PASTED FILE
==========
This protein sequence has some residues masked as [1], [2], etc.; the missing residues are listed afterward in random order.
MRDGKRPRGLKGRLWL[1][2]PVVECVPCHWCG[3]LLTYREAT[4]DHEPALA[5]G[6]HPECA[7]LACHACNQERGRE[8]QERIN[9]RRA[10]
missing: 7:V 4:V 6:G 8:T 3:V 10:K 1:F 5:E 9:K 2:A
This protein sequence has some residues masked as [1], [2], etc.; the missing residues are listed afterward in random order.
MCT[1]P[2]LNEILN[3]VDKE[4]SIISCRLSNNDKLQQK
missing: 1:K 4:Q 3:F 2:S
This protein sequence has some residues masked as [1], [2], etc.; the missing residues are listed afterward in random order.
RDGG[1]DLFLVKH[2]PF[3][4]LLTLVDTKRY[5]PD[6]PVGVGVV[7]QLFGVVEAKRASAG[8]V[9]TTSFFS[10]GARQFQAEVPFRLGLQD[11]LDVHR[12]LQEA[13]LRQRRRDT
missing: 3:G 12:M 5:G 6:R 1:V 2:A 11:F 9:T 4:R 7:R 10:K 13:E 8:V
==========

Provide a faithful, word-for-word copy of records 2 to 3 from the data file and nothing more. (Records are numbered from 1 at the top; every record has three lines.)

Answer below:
This protein sequence has some residues masked as [1], [2], etc.; the missing residues are listed afterward in random order.
MCT[1]P[2]LNEILN[3]VDKE[4]SIISCRLSNNDKLQQK
missing: 1:K 4:Q 3:F 2:S
This protein sequence has some residues masked as [1], [2], etc.; the missing residues are listed afterward in random order.
RDGG[1]DLFLVKH[2]PF[3][4]LLTLVDTKRY[5]PD[6]PVGVGVV[7]QLFGVVEAKRASAG[8]V[9]TTSFFS[10]GARQFQAEVPFRLGLQD[11]LDVHR[12]LQEA[13]LRQRRRDT
missing: 3:G 12:M 5:G 6:R 1:V 2:A 11:F 9:T 4:R 7:R 10:K 13:E 8:V